Expanding the Reach of HIV Diagnostics

According to the Centers for Disease Control and Prevention (CDC), one in eight people living with HIV in the United States is undiagnosed, and more than one third of all new HIV infections are transmitted by people who do not know they are infected.

HIV self-tests, which can be done at home or in other private settings, are a confidential way for people to learn their HIV status so they can connect to lifesaving treatment and help reduce the spread of HIV. Driven by COVID-19 lockdowns and closures, HIV self-testing increased over the past two years, and it has proven to be a cost-effective way to make HIV testing more attainable in regions where access to healthcare is a challenge—including rural and traditionally underserved communities.

Community-based organizations such as faith-based organizations, community health clinics, advocacy organizations, AIDS service organizations and others are essential partners in HIV prevention and care and can help expand self-testing in the communities that need it most. These local organizations can share important health information in ways that overcome stigma, misinformation and fear about HIV.

Funded by CDC, and with the support of the CDC Foundation, 52 organizations from across the country are building on their existing HIV work and establishing culturally relevant self-testing programs that are tailored to their communities, using easy-to-understand, science-based information. In addition, they have partnered with health departments, neighborhood businesses, schools and religious institutions to communicate the importance of knowing one’s HIV status and have enlisted the help of trusted local voices in their outreach efforts.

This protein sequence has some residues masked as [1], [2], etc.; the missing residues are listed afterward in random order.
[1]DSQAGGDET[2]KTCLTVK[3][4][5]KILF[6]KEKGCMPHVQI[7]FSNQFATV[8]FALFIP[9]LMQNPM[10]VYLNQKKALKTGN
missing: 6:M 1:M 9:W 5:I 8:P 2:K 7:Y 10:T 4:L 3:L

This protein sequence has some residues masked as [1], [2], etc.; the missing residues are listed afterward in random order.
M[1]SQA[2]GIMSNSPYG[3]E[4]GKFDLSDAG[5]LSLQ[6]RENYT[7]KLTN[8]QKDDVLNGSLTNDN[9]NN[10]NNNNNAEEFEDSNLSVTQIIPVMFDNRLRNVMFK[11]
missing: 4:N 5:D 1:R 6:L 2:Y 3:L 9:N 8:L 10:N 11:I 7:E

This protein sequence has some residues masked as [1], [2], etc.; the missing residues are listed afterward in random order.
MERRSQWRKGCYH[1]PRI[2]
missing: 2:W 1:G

“With the support of organizations like the CDC Foundation, we are transforming the way HIV testing is seen in our community here,” said Danny Sprouse, HIV prevention manager at the Pride Center at Equity Park, a community-based organization in South Florida that meets the unique health, social, educational, socio-economic and safety needs of the LGBTQ+ community. “By normalizing it and making HIV testing easily accessible, persons otherwise resistant to testing because of fears of stigma and/or demographic or geographic reasons are now being reached.”

The work of these community-based organizations is having a major impact. Since the start of the project, these organizations have reached more than one million people, distributing thousands of test kits and risk-reduction products like condoms. To support these efforts, the organizations are using communications materials and messages to amplify their reach in priority communities and spread the word on the importance of knowing your status.

Beyond the financial support we provide to the community-based organizations, the CDC Foundation has also partnered with Community Education Group, a West Virginia-based HIV prevention-focused organization, to provide technical assistance, capacity-building support and HIV self-tests to the funded organizations.

While advancing the National HIV/AIDS Strategy (2022-2025), this project is using collaborative partnerships with medical clinics and local and national organizations to expand the reach and impact of HIV self-testing programs, saving lives and creating a healthier future.

This project is supported by the Centers for Disease Control and Prevention (CDC) of the U.S. Department of Health and Human Services (HHS) as part of a financial assistance award totaling $9 million with 100 percent funded by CDC/HHS. The contents are those of the author(s) and do not necessarily represent the official views of, nor an endorsement by, CDC/HHS or the U.S. Government.